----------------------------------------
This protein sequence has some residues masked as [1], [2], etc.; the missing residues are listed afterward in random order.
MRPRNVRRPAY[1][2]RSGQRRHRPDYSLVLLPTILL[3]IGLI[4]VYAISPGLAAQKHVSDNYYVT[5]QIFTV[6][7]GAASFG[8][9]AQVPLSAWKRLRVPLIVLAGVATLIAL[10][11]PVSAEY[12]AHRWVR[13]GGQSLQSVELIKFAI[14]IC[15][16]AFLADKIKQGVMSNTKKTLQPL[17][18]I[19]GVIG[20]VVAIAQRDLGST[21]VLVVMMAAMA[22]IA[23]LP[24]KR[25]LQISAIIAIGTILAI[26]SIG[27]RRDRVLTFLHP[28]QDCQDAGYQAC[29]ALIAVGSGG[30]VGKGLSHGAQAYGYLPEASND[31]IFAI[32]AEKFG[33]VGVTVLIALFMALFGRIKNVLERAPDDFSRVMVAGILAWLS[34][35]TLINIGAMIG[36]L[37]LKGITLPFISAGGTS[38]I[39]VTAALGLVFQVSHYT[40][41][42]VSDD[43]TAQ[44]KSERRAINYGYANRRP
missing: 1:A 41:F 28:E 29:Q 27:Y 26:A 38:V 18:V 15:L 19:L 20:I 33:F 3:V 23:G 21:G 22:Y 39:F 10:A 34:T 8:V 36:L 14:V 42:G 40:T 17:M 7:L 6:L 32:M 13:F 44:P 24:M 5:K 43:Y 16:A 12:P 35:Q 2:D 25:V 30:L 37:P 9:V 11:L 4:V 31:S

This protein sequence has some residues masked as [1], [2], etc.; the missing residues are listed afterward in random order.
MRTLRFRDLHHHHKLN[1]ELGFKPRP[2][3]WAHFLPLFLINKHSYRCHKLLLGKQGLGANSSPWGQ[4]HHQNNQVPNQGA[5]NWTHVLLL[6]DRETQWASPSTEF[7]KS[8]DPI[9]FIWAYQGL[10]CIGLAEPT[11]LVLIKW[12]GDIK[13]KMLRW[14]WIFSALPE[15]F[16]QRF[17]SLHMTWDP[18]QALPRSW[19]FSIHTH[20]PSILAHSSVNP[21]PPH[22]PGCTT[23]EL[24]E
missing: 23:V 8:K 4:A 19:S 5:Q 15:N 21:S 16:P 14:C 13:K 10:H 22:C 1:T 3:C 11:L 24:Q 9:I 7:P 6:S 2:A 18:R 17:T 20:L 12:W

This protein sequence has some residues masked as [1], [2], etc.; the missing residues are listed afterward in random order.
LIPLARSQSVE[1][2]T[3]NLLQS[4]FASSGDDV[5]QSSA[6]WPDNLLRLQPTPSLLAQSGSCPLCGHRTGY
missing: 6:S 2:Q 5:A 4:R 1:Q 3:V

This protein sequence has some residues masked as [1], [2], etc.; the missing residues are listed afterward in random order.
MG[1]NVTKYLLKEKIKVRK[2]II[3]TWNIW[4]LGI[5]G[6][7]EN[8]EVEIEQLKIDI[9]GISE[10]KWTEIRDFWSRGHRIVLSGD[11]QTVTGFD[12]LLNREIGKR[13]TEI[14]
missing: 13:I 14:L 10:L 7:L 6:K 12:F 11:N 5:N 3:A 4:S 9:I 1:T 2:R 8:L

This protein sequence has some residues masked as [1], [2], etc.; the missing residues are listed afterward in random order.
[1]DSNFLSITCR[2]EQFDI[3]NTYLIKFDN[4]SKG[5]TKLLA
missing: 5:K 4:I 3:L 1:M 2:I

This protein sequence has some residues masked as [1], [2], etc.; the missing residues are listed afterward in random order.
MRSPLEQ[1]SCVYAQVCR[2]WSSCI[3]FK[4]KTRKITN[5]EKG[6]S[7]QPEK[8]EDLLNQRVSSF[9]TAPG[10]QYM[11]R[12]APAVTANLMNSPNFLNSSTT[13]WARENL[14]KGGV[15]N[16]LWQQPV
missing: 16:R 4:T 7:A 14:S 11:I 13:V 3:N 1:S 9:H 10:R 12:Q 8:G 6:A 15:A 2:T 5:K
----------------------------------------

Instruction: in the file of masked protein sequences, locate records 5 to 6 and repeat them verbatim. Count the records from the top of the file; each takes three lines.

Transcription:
This protein sequence has some residues masked as [1], [2], etc.; the missing residues are listed afterward in random order.
[1]DSNFLSITCR[2]EQFDI[3]NTYLIKFDN[4]SKG[5]TKLLA
missing: 5:K 4:I 3:L 1:M 2:I

This protein sequence has some residues masked as [1], [2], etc.; the missing residues are listed afterward in random order.
MRSPLEQ[1]SCVYAQVCR[2]WSSCI[3]FK[4]KTRKITN[5]EKG[6]S[7]QPEK[8]EDLLNQRVSSF[9]TAPG[10]QYM[11]R[12]APAVTANLMNSPNFLNSSTT[13]WARENL[14]KGGV[15]N[16]LWQQPV
missing: 16:R 4:T 7:A 14:S 11:I 13:V 3:N 1:S 9:H 10:R 12:Q 8:G 6:A 15:A 2:T 5:K